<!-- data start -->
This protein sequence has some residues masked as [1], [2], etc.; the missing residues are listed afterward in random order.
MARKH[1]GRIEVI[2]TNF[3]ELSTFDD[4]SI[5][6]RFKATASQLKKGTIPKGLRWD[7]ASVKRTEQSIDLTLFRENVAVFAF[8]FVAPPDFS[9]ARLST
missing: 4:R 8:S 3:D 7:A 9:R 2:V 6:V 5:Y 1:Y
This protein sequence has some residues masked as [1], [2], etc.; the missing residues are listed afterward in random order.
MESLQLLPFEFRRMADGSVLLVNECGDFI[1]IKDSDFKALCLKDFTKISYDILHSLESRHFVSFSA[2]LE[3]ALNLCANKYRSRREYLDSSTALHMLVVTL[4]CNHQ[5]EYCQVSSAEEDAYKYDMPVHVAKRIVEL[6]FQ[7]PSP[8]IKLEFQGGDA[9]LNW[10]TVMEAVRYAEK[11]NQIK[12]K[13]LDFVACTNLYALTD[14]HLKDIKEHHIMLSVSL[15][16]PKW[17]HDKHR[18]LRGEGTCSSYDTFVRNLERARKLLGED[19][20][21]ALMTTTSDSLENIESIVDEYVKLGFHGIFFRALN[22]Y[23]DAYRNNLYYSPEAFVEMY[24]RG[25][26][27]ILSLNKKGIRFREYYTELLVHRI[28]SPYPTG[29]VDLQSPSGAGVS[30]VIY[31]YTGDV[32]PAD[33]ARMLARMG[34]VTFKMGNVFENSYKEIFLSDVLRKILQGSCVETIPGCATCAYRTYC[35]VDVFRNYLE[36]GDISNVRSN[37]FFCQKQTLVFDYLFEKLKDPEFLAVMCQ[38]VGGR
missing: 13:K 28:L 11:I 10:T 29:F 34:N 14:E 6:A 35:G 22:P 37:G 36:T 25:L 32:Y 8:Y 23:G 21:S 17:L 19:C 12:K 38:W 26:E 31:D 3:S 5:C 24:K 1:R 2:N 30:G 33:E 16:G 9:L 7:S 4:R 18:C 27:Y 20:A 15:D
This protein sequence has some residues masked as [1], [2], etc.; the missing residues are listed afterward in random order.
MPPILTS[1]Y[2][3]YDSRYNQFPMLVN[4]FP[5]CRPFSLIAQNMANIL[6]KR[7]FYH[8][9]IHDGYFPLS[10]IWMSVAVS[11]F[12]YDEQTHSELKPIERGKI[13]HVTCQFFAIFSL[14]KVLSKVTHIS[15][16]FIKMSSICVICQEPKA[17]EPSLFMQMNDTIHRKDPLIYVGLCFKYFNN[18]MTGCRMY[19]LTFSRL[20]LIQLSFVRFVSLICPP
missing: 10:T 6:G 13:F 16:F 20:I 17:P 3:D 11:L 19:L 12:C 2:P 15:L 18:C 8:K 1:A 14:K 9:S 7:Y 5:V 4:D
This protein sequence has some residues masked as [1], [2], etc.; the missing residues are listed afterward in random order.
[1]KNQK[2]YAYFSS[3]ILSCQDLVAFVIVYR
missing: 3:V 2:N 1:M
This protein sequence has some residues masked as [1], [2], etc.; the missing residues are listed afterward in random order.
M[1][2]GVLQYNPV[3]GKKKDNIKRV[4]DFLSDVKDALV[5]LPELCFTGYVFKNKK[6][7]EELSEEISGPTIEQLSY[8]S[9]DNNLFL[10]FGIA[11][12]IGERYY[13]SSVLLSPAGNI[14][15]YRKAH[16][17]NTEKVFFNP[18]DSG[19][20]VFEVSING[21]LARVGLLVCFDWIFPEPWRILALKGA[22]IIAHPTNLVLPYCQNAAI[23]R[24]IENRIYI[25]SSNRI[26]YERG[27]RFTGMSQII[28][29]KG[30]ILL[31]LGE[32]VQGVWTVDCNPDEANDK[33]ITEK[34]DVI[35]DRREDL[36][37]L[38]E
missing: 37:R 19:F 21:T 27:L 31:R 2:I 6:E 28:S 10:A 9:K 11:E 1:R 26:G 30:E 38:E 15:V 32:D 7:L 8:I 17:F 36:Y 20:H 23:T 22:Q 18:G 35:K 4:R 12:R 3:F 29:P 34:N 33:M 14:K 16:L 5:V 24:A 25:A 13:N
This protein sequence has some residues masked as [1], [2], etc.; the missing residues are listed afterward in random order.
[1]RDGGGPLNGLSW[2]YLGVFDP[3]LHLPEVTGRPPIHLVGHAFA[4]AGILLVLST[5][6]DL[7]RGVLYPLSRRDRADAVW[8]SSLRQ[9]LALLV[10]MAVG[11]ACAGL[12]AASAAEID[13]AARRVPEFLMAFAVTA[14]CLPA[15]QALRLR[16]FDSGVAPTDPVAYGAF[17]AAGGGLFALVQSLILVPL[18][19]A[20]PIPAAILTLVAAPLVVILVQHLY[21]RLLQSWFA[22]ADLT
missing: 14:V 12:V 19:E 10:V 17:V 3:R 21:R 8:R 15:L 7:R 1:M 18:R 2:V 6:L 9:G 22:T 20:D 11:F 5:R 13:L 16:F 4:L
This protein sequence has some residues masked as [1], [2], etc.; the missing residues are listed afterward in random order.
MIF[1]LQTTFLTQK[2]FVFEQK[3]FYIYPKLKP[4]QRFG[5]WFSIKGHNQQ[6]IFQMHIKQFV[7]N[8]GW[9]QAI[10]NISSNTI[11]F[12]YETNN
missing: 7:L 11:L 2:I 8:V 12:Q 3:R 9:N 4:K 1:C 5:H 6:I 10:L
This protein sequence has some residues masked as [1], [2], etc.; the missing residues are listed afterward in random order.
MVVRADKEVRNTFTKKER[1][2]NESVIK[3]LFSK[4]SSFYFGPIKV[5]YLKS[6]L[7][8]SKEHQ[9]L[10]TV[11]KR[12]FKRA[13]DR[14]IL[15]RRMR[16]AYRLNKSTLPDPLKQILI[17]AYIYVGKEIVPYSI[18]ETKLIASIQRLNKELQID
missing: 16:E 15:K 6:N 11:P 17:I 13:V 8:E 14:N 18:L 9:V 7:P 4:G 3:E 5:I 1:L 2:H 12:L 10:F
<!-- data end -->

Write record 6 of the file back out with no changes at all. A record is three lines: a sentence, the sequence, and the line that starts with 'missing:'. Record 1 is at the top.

This protein sequence has some residues masked as [1], [2], etc.; the missing residues are listed afterward in random order.
[1]RDGGGPLNGLSW[2]YLGVFDP[3]LHLPEVTGRPPIHLVGHAFA[4]AGILLVLST[5][6]DL[7]RGVLYPLSRRDRADAVW[8]SSLRQ[9]LALLV[10]MAVG[11]ACAGL[12]AASAAEID[13]AARRVPEFLMAFAVTA[14]CLPA[15]QALRLR[16]FDSGVAPTDPVAYGAF[17]AAGGGLFALVQSLILVPL[18][19]A[20]PIPAAILTLVAAPLVVILVQHLY[21]RLLQSWFA[22]ADLT
missing: 14:V 12:V 19:E 10:V 17:V 3:R 21:R 8:R 15:L 7:R 1:M 18:R 2:V 6:L 9:G 22:T 20:D 11:F 5:R 13:L 16:F 4:L